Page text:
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Starbucks Deserves Praise, Not Criticism

January 31, 2012 By: Robert Plotkin

Now that the world’s largest coffee chain has decided to roll the dice and enter the alcohol arena, it’s been getting even more attention than usual. Starbucks’ decision to start serving wine and beer at select locations has not entirely been met with a joyous outcry. I certainly enjoy bashing multinational corporations as much as the next guy, especially when one of their herd does something outrageously stupid. Then I start talking trash about it, beginning with my first cup of coffee. And that cup typically is from Starbucks. Political correctness be damned, I’m a loyal fan!

Sure, I occasionally chuckle when ordering a “tall” coffee, because it’s actually their small, amateur size. Loyalists forgive the misrepresentation because it doesn’t really hurt anyone, and it is arguably a bigger small cup of coffee than what most kiosks serve to their caffeine-starved clientele. Interesting enough, back in the day Starbucks offered three sizes: Small (8 ounces), Tall (12 ounces) and Grande (16 ounces). The small proved to be too small, so it was dropped. The starting lineup then adjusted to the Tall, Grande and Venti, which is 20 ounces.

I’ve been chided and admonished about my admiration of Starbucks. Some suggest that I’m just another unwitting victim of their marketing genius. After all, how can any reasonable consumer justify paying more for a cup of coffee than a full breakfast at McDonald’s? “For Pete’s sake, it’s just a cup of coffee!”

“You get what you pay for,” I reply smugly as I get into my Lamborghini.

Recently, Starbucks raised the price of its coffee, which unleashed a rash of Java-fueled ranting. While I don’t relish the idea of paying more for my daily fix of Joe, I know enough about how the world works to appreciate that coffee is a commodity, and when its price goes up that increase gets passed on down the line. Gnash your teeth as you may, there’s nothing that can be done about it. This is just as true in the drinks business. Spirits, beer and wine are all commodity-based products, and their wholesale costs have been rising steadily. Have you checked the price of gas lately?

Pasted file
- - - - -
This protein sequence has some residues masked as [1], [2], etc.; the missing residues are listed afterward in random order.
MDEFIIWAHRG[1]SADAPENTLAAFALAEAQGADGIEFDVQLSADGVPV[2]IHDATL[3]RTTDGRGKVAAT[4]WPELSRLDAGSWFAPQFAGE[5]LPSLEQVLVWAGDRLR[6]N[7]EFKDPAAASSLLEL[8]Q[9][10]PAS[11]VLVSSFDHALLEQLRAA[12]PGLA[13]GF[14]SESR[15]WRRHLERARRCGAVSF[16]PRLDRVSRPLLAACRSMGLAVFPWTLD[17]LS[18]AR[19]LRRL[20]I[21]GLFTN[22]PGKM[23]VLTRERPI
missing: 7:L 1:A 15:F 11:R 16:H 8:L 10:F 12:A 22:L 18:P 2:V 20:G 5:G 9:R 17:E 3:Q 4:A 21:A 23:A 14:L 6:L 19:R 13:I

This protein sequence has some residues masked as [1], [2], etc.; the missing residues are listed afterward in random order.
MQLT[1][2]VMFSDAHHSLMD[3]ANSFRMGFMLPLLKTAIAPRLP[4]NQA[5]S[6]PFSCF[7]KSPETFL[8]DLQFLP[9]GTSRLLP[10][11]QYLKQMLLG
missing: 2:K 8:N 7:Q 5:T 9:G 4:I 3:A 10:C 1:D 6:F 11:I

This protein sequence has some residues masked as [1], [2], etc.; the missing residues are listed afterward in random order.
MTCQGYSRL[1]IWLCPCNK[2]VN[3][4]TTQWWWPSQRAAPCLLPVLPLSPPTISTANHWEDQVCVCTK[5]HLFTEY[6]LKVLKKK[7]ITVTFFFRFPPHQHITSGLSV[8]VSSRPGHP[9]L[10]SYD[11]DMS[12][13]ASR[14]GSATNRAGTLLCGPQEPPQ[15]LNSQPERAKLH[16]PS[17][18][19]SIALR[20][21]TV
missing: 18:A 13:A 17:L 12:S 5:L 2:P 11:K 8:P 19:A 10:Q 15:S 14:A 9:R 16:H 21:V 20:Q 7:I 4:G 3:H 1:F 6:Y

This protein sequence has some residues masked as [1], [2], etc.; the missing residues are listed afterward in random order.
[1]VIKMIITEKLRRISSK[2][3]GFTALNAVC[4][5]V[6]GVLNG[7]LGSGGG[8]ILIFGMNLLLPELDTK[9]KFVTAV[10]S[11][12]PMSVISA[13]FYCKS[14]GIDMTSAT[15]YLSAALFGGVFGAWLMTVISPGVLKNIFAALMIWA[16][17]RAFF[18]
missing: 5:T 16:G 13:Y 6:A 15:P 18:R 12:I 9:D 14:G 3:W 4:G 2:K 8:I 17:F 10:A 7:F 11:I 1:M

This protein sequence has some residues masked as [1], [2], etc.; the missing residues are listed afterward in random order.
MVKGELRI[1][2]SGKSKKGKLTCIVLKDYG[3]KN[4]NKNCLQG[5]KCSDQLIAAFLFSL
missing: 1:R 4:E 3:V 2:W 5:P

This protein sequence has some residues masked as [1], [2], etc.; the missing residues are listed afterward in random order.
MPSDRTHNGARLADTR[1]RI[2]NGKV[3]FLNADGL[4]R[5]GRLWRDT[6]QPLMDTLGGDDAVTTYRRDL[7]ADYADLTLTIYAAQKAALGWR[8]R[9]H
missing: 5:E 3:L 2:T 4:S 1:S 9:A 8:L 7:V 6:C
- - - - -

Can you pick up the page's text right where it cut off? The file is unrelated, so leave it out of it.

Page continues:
Well, anyway, I’m at my local Starbucks almost every day, sometimes twice daily. I figure that makes me as much of an expert on the company as anyone working for them. There are five reasons why I hold them in such high regard:

1) First, we are a country that adores its Joe, and Starbucks has taught us more about quality coffee than Yuban or Folgers ever did. Every day, Starbucks features coffees from Sumatra and Ethiopia, Jamaica and Hawaii. One of the few times I really grasp the concept of a global economy is when Starbucks brings the flavors of the world to my neighborhood. I hope the chain brings the same global focus to its alcohol selection.

2) Second, Starbucks has taught us that there are more creative ways to prepare coffee than to let it sit on a burner and turn rancid. Before Starbucks, lattes, ristrettos, doppios and macchiatos were unknown commodities in the United States. At one time, coffee drinkers could only find espresso or cappuccino at Italian restaurants, and even then there was no guarantee that the waiters felt like making them. Starbucks has elevated Americans into a people who understand how to order a cup of coffee. You know what? We’re better for it.

3) Third, Starbucks is a marketing marvel. The crew at the top must never sleep. It seems as if they’re regularly test-driving some new ingenious drink: a green tea latte or pumpkin pie frappacino. What’s genuinely impressive is how consistently great these drinks are. I should know: The baristas regularly offer me tiny samples. And I take them. Additionally, Starbucks’ display cases are crammed with a bevy of options, such as bottled waters and brewed teas. I’d mention their baked goods, but those are off limits for me. Perhaps in the near future I’ll be sipping on another kind of brew!

4) Fourth, Starbucks places an enormous value on retaining its employees. That means they treat them well. Their training programs are superb and varied. Managers regularly give their staff evaluations, which ultimately allow them to reach their fullest potential. The company encourages its people to stay and makes it clear how they can grow within the corporation. From what I’ve seen of large corporations, that’s exceedingly rare.

5) Finally, Starbucks has created a contemporary incarnation of the Irish pub — soon with alcohol (in select areas, anyway). “Hey, I’ll meet you at Starbucks.” It’s a safe, comfortable and familiar place where one can go and just hang out. Sip and dream, as a friend of mine likes to say.

Like Kleenex, Xerox and Band-aids, Starbucks has evolved from trademark to commonplace noun. Alcohol sales will simply add another feather to the corporation’s cap. From one entrepreneur to another: Kudos.


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